Almuth Ernsting is a member of the Biofuelwatch team. 

http://www.biofuelwatch.org.uk/category/reports/biochar/ 

0.0 ·
0
Trending Today
Why It's Crucial for Women to Heal the Mother Wound
Bethany Webster · 17,701 views today · The issue at the core of women’s empowerment is the mother wound
Before He Was Assassinated, MLK Jr. Was Advocating For An End To Income Inequality
10 min · 13,473 views today · We can honor MLK Jr. by pursuing the causes he was advocating for before he was killed.  ​​ Part 2: The Basic Income, A New Human Right (3 minutes) MLK's idea of a basic...
John Lennon's "Imagine," Made Into a Comic Strip
John Lennon. Art by Pablo Stanley · 6,934 views today · This is easily the best comic strip ever made.  Pabl
Watch How Europeans Carved Up African Land They Never Owned
56 min · 5,697 views today · Watch how Europeans gave away African land they never owned, then expressed anger when Africans resisted. The film is called Africa: A Voyage of Discovery, Episode 6: The...
One "Piece of the Oppressor" That I Have Discovered Within Myself
Tim Hjersted · 3,653 views today · One "piece of the oppressor" that I have found in myself during my inner activist journeys is my use of shame as a method of engaging with the world's problems. Having learned...
The Corporation (2003)
145 min · 2,572 views today · The Corporation is today's dominant institution, creating great wealth but also great harm. This 26 award-winning documentary examines the nature, evolution, impacts and future...
#ReclaimMLK Seeks to Combat the Sanitizing of Martin Luther King Jr.'s Legacy
Danielle C. Belton · 2,441 views today · Martin Luther King Jr. had more than “a dream,” but you might not notice that on Monday during observances for his birthday. Somewhere between his assassination and today...
What Martin Luther King Jr. Can Teach Us about Nonviolence
John Dear · 2,289 views today · I've been reflecting on the principles of nonviolence that Martin Luther King Jr. learned during the historic yearlong bus boycott in Montgomery, Ala. After Rosa Parks refused...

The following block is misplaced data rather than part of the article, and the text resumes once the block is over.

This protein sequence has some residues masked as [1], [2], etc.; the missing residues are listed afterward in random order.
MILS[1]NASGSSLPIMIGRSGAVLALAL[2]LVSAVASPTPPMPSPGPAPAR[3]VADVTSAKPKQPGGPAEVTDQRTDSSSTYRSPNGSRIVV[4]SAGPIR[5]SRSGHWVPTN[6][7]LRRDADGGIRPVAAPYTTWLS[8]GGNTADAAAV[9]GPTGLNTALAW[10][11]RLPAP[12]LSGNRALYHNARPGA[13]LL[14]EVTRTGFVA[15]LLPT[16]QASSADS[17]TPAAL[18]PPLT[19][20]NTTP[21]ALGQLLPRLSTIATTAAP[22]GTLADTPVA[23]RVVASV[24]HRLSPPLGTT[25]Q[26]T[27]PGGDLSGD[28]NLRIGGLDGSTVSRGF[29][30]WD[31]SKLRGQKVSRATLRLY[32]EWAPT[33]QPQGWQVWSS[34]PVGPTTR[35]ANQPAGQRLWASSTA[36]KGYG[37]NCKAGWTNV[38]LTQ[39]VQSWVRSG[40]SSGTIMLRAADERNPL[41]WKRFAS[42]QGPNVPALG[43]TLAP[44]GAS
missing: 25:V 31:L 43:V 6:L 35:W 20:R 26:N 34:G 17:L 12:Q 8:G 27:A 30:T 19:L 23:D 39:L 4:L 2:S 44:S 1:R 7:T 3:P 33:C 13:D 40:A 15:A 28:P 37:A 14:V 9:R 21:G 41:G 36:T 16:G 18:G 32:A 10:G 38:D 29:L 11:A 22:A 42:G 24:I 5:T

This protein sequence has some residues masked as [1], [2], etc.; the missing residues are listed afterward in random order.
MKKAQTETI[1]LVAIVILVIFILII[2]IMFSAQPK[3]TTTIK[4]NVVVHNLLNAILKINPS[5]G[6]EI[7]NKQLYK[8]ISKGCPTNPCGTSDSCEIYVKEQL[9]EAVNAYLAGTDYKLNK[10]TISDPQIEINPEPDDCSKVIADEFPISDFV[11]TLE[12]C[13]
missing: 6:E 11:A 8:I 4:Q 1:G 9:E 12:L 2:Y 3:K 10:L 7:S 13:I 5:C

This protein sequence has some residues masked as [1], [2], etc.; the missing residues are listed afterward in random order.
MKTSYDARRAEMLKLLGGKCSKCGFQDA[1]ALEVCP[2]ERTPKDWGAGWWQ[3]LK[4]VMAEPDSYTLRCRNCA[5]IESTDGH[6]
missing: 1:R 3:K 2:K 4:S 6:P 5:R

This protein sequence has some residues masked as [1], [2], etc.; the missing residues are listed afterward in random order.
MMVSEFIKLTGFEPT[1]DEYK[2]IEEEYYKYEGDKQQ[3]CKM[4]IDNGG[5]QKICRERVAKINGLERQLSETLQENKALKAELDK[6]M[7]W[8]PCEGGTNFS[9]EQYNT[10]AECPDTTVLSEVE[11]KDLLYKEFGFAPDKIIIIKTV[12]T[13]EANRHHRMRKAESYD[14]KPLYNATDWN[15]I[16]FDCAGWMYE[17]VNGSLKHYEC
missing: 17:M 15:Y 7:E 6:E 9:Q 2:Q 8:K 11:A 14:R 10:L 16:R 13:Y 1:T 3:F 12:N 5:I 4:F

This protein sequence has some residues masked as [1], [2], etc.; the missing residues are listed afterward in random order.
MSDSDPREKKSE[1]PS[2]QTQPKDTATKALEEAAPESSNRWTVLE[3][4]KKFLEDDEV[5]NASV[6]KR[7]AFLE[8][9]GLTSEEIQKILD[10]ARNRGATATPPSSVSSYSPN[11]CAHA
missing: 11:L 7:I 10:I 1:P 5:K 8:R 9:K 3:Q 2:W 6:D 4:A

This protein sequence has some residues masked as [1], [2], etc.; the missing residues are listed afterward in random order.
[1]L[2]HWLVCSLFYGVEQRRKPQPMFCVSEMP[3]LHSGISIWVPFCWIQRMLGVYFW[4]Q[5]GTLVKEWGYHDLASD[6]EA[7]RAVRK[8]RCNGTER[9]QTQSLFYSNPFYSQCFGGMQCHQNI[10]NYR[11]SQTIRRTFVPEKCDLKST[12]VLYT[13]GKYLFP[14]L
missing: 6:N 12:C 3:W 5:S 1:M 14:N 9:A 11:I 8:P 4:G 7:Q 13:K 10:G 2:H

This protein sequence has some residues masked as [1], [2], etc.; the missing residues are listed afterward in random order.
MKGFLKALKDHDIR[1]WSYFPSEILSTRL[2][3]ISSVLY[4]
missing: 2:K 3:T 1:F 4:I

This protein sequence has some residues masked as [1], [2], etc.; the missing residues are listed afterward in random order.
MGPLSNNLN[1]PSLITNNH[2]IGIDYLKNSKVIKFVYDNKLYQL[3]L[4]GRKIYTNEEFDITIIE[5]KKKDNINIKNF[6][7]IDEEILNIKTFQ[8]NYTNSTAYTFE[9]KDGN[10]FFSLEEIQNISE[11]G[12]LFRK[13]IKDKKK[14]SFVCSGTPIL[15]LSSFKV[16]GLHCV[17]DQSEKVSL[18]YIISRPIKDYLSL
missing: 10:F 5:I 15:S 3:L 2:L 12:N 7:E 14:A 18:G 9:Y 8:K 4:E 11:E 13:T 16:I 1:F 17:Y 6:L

Coping With Narcissistic Personality Disorder in the White House
N Ziehl · 1,326 views today · I want to talk a little about narcissistic personality disorder. I’ve unfortunately had a great deal of experience with it, and I’m feeling badly for those of you who are...
Dinosaur explains Trump policies better than Trump!
8 min · 1,102 views today · Donald Trump is actually the corporate triceratops, Mr. Richfield, from the 90's TV show sitcom, "Dinosaurs". 
Today I Rise: This Beautiful Short Film Is Like a Love Poem For Your Heart and Soul
4 min · 1,036 views today · "The world is missing what I am ready to give: My Wisdom, My Sweetness, My Love and My hunger for Peace." "Where are you? Where are you, little girl with broken wings but full...
22 Documentaries That Tell the Truth About How Government Really Works
Tim Hjersted · 391 views today · And 6 that show how people are responding.
The Comprehensive Activist Guide to Dismantling Neoliberalism
Drew Serres · 384 views today · “The creation of today’s market society was not the result of a sequence of spontaneous events but rather of state interference and violence.” – Naomi Klein in The Shock...
90 Inspiring and Visionary Films That Will Change How You See the World in Profound Ways
Tim Hjersted · 358 views today · The world today is in crisis. Everybody knows that. But what is driving this crisis? It's a story, a story that is destroying the world. It's a story about our relationship to...
The Invention of Capitalism: How a Self-Sufficient Peasantry was Whipped Into Industrial Wage Slaves
Yasha Levine · 353 views today · “…everyone but an idiot knows that the lower classes must be kept poor, or they will never be industrious.” —Arthur Young; 1771 Our popular economic wisdom says that...
Positive Thinking in a Dark Age: A Guide to Gracefully Losing Faith in a Collapsing Dominant Culture
Jim Tull · 329 views today · I recall a Buddhist parable involving a stick that appears from a distance to be a snake, causing fear to rise in the perceiver. As the perception shifts upon closer...
This Woman Gets No Applause...Why? They Are Too Creeped Out...
7 min · 300 views today · Think you aren't being fooled by advertising tricks? Take a look at this so-called expert revealing food marketing's secret weapon. No amount of marketing makes factory farming...
The Top 100 Documentaries We Can Use to Change the World
Films For Action · 296 views today · A more beautiful, just and sustainable world is possible. Take this library and use it to inspire global change!
The White Man in That Photo
Riccardo Gazzaniga · 274 views today · Sometimes photographs deceive. Take this one, for example. It represents John Carlos and Tommie Smith’s rebellious gesture the day they won medals for the 200 meters at the...
Stunning Photos By Alexander Semenov Showcase The Alien Beauty Of Jellyfish
Earth Porm · 274 views today · Jellyfish appear like beautiful aliens in Alexander Semenov’s photography, calling a new attraction to a magical species of marine life. Alexander Semenov is a marine...
Load More
What's Next
Like us on Facebook?
Biochar: a cause for concern?